# Help understanding rc circuits?

1. Apr 30, 2014

### jaredvert

Help understanding rc circuits???

so I know the voltage drop must be 8 v through the r1 resistor because of the 12 v charge on the capacitor. 8= r1*i and now I set up another equation 12= r2*i= 15*i and when I solve for the current I get 4/5 a but my textbook lists 3 amps as correct. Can you help me here please? Please explain all concepts as well because I might be a little shaky. Should I apply Kirchhoff's rule? Thanks

2. Apr 30, 2014

### phinds

If R2 is indeed 15 ohms, there is no possibility that it has 3 amps flowing through it in that circuit. Are you sure it wasn't supposed to be 1.5 ohms? Come to think of it, even then the answer can't be 3 amps. Are you sure you've stated the problem correctly?

3. Apr 30, 2014

### jaredvert

Wait is 4/5 ohms right for this set up?

4. Apr 30, 2014

### jaredvert

So is 4/5 ohms right for this set up?

5. Apr 30, 2014

### UltrafastPED

Well, 4/5 amp; yes our analyses agree.

If you label the node below R2 as (Ground), and the one above R2 as (A), and close the switch:

1. Then node (A) is at 12 volts
2. There is a 12 volt drop across resistor R2, so the current is 12 volts/15 ohms = 4/5 amp.
3. There is an 8 volt drop across resistor R1, so R1 = 2/3 R2 = 10 ohms.

Check: current in the loop is 20 volts/(10+15) ohms = 4/5 amp

Have your teacher check the text book errata; or perhaps you have done the wrong problem!

Last edited: Apr 30, 2014
6. Apr 30, 2014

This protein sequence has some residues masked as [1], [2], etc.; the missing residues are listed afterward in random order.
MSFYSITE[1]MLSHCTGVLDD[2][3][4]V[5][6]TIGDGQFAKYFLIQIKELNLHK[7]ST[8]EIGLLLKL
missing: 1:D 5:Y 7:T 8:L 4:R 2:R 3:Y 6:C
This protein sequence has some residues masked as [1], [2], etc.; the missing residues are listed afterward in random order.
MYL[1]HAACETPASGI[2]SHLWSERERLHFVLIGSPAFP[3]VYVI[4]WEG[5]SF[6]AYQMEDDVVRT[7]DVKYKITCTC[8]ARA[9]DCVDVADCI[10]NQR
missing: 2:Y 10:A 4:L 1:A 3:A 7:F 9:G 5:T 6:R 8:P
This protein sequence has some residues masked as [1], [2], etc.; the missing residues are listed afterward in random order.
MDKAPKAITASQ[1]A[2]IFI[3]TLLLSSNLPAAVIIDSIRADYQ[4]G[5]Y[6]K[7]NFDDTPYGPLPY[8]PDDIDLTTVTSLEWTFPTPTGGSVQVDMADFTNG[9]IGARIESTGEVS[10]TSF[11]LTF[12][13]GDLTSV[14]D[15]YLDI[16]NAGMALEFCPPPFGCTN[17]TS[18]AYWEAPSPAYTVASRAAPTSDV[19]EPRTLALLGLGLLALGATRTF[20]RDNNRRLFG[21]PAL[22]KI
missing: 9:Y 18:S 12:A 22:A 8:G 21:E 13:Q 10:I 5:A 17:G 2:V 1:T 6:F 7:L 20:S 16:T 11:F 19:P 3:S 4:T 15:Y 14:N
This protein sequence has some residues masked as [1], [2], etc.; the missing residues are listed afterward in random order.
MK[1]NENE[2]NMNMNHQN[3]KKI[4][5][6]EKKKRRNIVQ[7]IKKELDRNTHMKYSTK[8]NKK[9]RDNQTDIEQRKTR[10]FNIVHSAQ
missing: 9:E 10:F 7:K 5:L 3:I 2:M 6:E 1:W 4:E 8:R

### jaredvert

Ok well then idk what's going on. My textbook has this same set up and says 3 amps. Anyways did my analysis match up with yours about the 8 v and 12 because I think I'm getting the hang of it but am I correct in saying at steady state this set up turns into a series because no current then goes through that capacitor. Now what if another resistor was next to the capacitor in the same branch. Would there still be a current in that "stem"/branch and would there be less q/v on the capacitor because of the pot drop? Thanks

7. Apr 30, 2014

### Staff: Mentor

Correct. No current flows through the capacitor once it reaches steady state.

If the resistor is in parallel with both the capacitor and R2 then yes, there is current flow through the resistor. However, adding the resistor lowers the equivalent resistance of the whole parallel branch, meaning that each component has less than 12 volts of voltage drop. The voltage drop across R1 increases since it makes up a greater proportion of the circuits resistance now.

For example, adding another 15 ohm resistor (call it R3) means that the equivalent resistance of the parallel branch is actually only 7.5 ohms. Since R1 is 10 ohms, that means that total equivalent resistance of the circuit is now 17.5 ohms. So current through the circuit is 20v/17.5 ohms = 1.14 amps.

Rearranging ohms law, we see that R1 now has 11.4 volts across it (1.14 amps x 10 ohms), leaving 8.6 volts across R2, R3, and C1. 8.6 volts across R2 and R3 gives 0.57 amps of current through each (8.6v/15 ohms = 0.57 amps), which adds up to the 1.14 amps of total current through the circuit.

C1, being in parallel with R2 and R3, would only have 8.6 volts across it and would have less charge on each plate than before.

8. Apr 30, 2014

### jaredvert

I meant if you put a new resistor right under the capacitor on the same branch. Would that make a voltage drop across that resistor and make less pot diff across that same capacitor?

9. Apr 30, 2014

### Staff: Mentor

What do you mean "right under" the capacitor? Is it in series with the capacitor?